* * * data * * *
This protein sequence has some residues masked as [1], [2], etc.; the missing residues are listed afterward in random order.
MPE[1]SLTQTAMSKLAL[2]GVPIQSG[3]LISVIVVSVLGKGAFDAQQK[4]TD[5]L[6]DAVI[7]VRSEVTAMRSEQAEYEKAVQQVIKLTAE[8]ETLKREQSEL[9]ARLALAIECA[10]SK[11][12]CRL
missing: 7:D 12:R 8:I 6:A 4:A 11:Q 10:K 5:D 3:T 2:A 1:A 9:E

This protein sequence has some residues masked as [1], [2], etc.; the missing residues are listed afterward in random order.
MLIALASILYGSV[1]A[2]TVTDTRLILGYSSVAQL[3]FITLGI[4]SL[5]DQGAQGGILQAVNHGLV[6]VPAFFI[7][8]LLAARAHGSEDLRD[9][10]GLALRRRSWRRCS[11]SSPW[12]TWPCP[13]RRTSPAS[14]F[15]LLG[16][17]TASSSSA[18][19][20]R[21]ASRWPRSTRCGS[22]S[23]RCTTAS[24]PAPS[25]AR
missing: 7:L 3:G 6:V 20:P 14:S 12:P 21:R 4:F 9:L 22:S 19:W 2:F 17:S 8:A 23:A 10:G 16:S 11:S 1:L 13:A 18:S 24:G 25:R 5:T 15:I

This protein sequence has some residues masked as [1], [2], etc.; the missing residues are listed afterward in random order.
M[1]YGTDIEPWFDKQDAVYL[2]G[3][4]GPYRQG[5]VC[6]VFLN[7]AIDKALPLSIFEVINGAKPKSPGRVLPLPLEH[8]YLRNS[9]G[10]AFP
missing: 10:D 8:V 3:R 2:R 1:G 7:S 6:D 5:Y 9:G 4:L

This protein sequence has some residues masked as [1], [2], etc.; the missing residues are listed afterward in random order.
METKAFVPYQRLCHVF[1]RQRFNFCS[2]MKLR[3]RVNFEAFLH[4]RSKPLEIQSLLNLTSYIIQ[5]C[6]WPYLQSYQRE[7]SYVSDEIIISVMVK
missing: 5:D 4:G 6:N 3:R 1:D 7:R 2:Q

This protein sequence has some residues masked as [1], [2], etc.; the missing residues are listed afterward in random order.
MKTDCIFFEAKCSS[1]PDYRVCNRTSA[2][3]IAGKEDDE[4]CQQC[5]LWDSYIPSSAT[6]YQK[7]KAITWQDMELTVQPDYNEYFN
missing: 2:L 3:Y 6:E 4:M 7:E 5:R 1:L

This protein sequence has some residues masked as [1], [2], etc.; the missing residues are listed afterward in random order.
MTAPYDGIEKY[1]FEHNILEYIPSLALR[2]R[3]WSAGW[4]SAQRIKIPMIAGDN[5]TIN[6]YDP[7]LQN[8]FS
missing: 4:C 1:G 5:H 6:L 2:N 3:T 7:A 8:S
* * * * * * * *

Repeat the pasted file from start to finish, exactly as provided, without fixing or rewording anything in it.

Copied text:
This protein sequence has some residues masked as [1], [2], etc.; the missing residues are listed afterward in random order.
MPE[1]SLTQTAMSKLAL[2]GVPIQSG[3]LISVIVVSVLGKGAFDAQQK[4]TD[5]L[6]DAVI[7]VRSEVTAMRSEQAEYEKAVQQVIKLTAE[8]ETLKREQSEL[9]ARLALAIECA[10]SK[11][12]CRL
missing: 7:D 12:R 8:I 6:A 4:A 11:Q 10:K 5:D 3:T 2:A 1:A 9:E

This protein sequence has some residues masked as [1], [2], etc.; the missing residues are listed afterward in random order.
MLIALASILYGSV[1]A[2]TVTDTRLILGYSSVAQL[3]FITLGI[4]SL[5]DQGAQGGILQAVNHGLV[6]VPAFFI[7][8]LLAARAHGSEDLRD[9][10]GLALRRRSWRRCS[11]SSPW[12]TWPCP[13]RRTSPAS[14]F[15]LLG[16][17]TASSSSA[18][19][20]R[21]ASRWPRSTRCGS[22]S[23]RCTTAS[24]PAPS[25]AR
missing: 7:L 3:G 6:V 20:P 14:S 12:P 21:R 4:F 9:L 22:S 19:W 2:F 17:S 8:A 23:A 10:G 16:S 11:S 1:L 13:A 18:S 24:G 25:R 5:T 15:I

This protein sequence has some residues masked as [1], [2], etc.; the missing residues are listed afterward in random order.
M[1]YGTDIEPWFDKQDAVYL[2]G[3][4]GPYRQG[5]VC[6]VFLN[7]AIDKALPLSIFEVINGAKPKSPGRVLPLPLEH[8]YLRNS[9]G[10]AFP
missing: 10:D 8:V 3:R 2:R 1:G 7:S 6:D 5:Y 9:G 4:L

This protein sequence has some residues masked as [1], [2], etc.; the missing residues are listed afterward in random order.
METKAFVPYQRLCHVF[1]RQRFNFCS[2]MKLR[3]RVNFEAFLH[4]RSKPLEIQSLLNLTSYIIQ[5]C[6]WPYLQSYQRE[7]SYVSDEIIISVMVK
missing: 5:D 4:G 6:N 3:R 1:D 7:R 2:Q

This protein sequence has some residues masked as [1], [2], etc.; the missing residues are listed afterward in random order.
MKTDCIFFEAKCSS[1]PDYRVCNRTSA[2][3]IAGKEDDE[4]CQQC[5]LWDSYIPSSAT[6]YQK[7]KAITWQDMELTVQPDYNEYFN
missing: 2:L 3:Y 6:E 4:M 7:E 5:R 1:L

This protein sequence has some residues masked as [1], [2], etc.; the missing residues are listed afterward in random order.
MTAPYDGIEKY[1]FEHNILEYIPSLALR[2]R[3]WSAGW[4]SAQRIKIPMIAGDN[5]TIN[6]YDP[7]LQN[8]FS
missing: 4:C 1:G 5:H 6:L 2:N 3:T 7:A 8:S